How to Discover Valletta in 24 Hours

Photo of Nicola Collins
6 January 2018

Malta’s capital city of Valletta is brimming with culture. With an eclectic mix of modern and baroque architecture encompassing galleries, museums and places of worship to name a few, the whole capital city has been given the title of a UNESCO site and is Europe’s 2018 Capital of Culture. Spread over such a small area, spending 24 hours in Valletta would give any visitor ample time to experience just some of what this exciting place has to offer.


Head to the Triton Fountain just outside Valletta’s main walls, which has recently undergone a major restoration as part of extensive work going on in the area. The fountain stands tall and in all its splendour shows off a sculpture of a large bronze platter being held by three Tritons, depicting Malta’s links with the sea. From here you can take a ride in a horse-drawn carriage down to Valletta’s waterfront and enjoy a walk viewing the boats and yachts moored here and find a spot to eat in one of the restaurants housed in internally converted stores and warehouses dating back to the 18th century. Cuisines are varied and very reasonably priced. Enjoy a relaxing evening taking in the views and a leisurely scenic stroll can take you back to Valletta’s main centre.

Insider Tip. Don’t be afraid to haggle with the drivers of the horse and carriages, they are used to it. Prices will start off extremely high but will come down quite dramatically with some haggling once they think they may lose your business completely.

Triton Fountain | © Joshua Zaber/Flickr


Pay a visit to the National Museum of Archaeology on Valletta’s main road of Republic Street. This museum is home to artefacts showcasing Malta’s prehistoric periods. Dating back to as far as the first arrival of man, right through the Bronze Age and Phoenician period. The museum is based in the stunning Auberge de Provence building which, in itself, is something of awe. It was built in the late 16th century, following the Great Siege, although over the years it has undergone some structural changes, many original features are still intact. Today, this building remains one of the most well-preserved residences of the Knights of the Order of St John.


A 10-minute walk from the Archaeology Museum is the Upper Barrakka Gardens. Arrive here and make your way to the spectators’ area by 11.45am to hear a short commentary before the firing of the noon gun from the saluting battery below. With views over the Grand Harbour, enjoy Valletta’s biggest attraction of possibly the world’s oldest saluting battery still in operation. Being used for almost 500 years, in the early 19th century, the battery introduced the daily midday firing in addition to marking several special occasions throughout the year and to welcome visiting vessels and dignitaries. Probably the most impressive timepiece you will witness.

Upper Barrakka Saluting Battery | © Wolfgang Jung/Flickr


Grab a bite to eat at the renowned Caffe Cordina in Valletta’s Republic street. Difficult to miss, this large place offers sheltered outside seating, ideal to watch daily life in Valletta’s heart. Despite its location, prices are reasonable and variety is wide ranging from light snacks to full meals and delectable desserts. Producing its own Maltese delicacies, Caffe Cordina is a great meeting spot also attracting locals who wish to grab something quick. Starting as a small outlet in 1837, the Cordina family has passed their skills through the generations and now have outlets across the island. Valletta is the flagship venue and is known island wide.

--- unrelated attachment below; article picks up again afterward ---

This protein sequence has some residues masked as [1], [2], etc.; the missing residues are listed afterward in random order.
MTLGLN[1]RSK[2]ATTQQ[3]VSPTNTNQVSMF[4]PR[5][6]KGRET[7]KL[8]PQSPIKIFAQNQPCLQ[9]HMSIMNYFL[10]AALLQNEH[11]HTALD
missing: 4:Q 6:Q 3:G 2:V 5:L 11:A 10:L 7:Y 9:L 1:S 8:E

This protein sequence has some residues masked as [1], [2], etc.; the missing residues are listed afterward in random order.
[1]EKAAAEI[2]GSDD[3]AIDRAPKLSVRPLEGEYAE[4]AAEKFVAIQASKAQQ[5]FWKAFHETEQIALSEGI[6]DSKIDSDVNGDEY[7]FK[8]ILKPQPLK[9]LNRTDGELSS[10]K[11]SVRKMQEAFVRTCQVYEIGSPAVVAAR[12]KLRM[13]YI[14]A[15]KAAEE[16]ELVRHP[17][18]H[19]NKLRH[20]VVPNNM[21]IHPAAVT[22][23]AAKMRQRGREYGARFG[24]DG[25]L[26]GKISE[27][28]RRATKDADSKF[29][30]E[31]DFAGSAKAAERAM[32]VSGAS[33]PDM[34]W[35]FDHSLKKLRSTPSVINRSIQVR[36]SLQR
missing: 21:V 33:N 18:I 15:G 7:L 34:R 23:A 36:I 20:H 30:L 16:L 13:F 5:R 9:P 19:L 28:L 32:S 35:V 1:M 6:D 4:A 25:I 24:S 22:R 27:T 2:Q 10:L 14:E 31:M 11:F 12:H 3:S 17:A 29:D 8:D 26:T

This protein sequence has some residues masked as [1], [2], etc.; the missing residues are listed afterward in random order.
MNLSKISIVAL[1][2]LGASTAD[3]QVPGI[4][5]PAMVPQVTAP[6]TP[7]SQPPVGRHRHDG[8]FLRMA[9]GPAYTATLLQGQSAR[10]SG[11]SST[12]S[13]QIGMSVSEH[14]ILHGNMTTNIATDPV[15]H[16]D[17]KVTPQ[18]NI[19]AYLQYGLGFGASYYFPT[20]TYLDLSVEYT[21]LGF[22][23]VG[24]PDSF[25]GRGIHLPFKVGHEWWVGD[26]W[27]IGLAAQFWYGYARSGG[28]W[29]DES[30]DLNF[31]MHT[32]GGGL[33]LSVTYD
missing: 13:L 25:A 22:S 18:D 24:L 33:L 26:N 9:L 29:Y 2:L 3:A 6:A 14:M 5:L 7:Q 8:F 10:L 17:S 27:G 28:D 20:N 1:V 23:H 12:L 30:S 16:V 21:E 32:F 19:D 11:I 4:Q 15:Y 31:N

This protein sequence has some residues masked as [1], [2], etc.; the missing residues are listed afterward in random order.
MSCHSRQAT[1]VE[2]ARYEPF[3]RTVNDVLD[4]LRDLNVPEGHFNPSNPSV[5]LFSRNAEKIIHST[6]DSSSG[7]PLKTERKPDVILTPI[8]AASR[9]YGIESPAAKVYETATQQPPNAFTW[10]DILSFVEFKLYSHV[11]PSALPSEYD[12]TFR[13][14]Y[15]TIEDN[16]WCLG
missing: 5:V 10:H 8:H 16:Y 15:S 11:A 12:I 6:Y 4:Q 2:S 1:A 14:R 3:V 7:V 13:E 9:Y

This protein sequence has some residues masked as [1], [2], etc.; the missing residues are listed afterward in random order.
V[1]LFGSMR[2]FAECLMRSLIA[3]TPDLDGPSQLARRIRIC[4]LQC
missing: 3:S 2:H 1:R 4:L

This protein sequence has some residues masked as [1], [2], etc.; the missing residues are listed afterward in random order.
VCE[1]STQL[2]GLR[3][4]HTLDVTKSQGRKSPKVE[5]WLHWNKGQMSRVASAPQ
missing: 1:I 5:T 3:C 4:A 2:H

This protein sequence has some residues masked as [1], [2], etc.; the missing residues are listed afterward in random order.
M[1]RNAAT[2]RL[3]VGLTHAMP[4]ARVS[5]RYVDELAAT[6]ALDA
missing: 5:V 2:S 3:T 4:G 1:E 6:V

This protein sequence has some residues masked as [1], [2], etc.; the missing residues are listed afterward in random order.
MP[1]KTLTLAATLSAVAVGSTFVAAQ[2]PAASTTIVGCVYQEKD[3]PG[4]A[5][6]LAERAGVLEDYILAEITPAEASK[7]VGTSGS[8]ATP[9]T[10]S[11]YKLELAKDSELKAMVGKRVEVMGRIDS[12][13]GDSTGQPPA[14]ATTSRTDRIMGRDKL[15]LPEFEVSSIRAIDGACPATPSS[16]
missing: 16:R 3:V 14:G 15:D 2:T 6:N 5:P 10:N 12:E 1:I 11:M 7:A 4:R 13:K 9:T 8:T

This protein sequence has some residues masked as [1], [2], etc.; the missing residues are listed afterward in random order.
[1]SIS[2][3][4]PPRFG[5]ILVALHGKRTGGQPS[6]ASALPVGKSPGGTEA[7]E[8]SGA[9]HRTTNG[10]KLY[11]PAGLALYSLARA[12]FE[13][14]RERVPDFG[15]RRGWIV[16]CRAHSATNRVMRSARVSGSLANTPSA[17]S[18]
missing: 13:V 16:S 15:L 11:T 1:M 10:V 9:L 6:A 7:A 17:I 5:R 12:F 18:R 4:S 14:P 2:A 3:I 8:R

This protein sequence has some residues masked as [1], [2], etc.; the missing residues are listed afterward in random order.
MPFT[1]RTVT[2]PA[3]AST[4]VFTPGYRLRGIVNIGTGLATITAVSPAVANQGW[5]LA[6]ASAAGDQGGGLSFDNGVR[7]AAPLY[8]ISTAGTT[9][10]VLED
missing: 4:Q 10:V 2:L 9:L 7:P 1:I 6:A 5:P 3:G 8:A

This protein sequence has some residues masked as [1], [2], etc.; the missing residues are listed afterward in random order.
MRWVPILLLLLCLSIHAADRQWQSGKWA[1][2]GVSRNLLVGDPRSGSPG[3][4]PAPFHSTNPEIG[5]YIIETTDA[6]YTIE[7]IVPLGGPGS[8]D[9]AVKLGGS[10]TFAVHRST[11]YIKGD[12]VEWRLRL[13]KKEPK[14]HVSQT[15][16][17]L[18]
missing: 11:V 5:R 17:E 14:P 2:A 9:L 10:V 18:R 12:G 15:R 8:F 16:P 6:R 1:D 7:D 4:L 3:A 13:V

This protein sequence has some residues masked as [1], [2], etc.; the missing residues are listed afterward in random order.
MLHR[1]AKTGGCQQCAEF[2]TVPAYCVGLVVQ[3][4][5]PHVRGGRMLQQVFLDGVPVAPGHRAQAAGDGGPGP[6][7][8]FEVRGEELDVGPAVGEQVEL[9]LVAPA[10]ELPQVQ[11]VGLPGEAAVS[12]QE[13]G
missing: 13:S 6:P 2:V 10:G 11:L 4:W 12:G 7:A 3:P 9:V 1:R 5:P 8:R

Insider Tip. If tables are full, it’s worth hanging around for a few minutes. Because of its scale, people come and go regularly so there’s never too much of a wait to be seated if it appears there are no spaces. A waiter and waitress service means there is no need to leave your table once seated.


A visit to St Johns Co-Cathedral is a must. This stunning baroque place of worship seeps with exuberance. Frequented by the Knights of St John, both the knights and Grand Masters ensured that only the highest quality of artwork was donated to here. Discover the cathedral history through an audio tour available in eight different languages as you peruse, at your own pace, the artwork and gloriously rich architecture. With separate sections displaying original pieces by Caravaggio and Mattia Preti, tapestries, tombstones, artefacts and the history of the knights, there’s plenty to take in.

St John’s Co-Cathedral | © Ingrid Sinclair/Flickr


You can’t visit Valletta without popping into some of the shops and doinga bit of exploring. Among the large chain stores that pop up in many a capital city, you will find quaint boutiques, bespoke jewellery shops, bookshops, artist workshops and traditional coffee shops. The back streets are predominantly residential with daily life among the baroque buildings. Take a saunter along the most famous street in Malta, Strait Street, and step back in time to easily see why this street was the entertainment hub during the war years. End your day with some refreshments in one of the tucked away cafés or perhaps something alcoholic at The Pub, famous for being frequented by Oliver Reed and the place where he passed away.

Valletta Street | © Allenthepostman/Flickr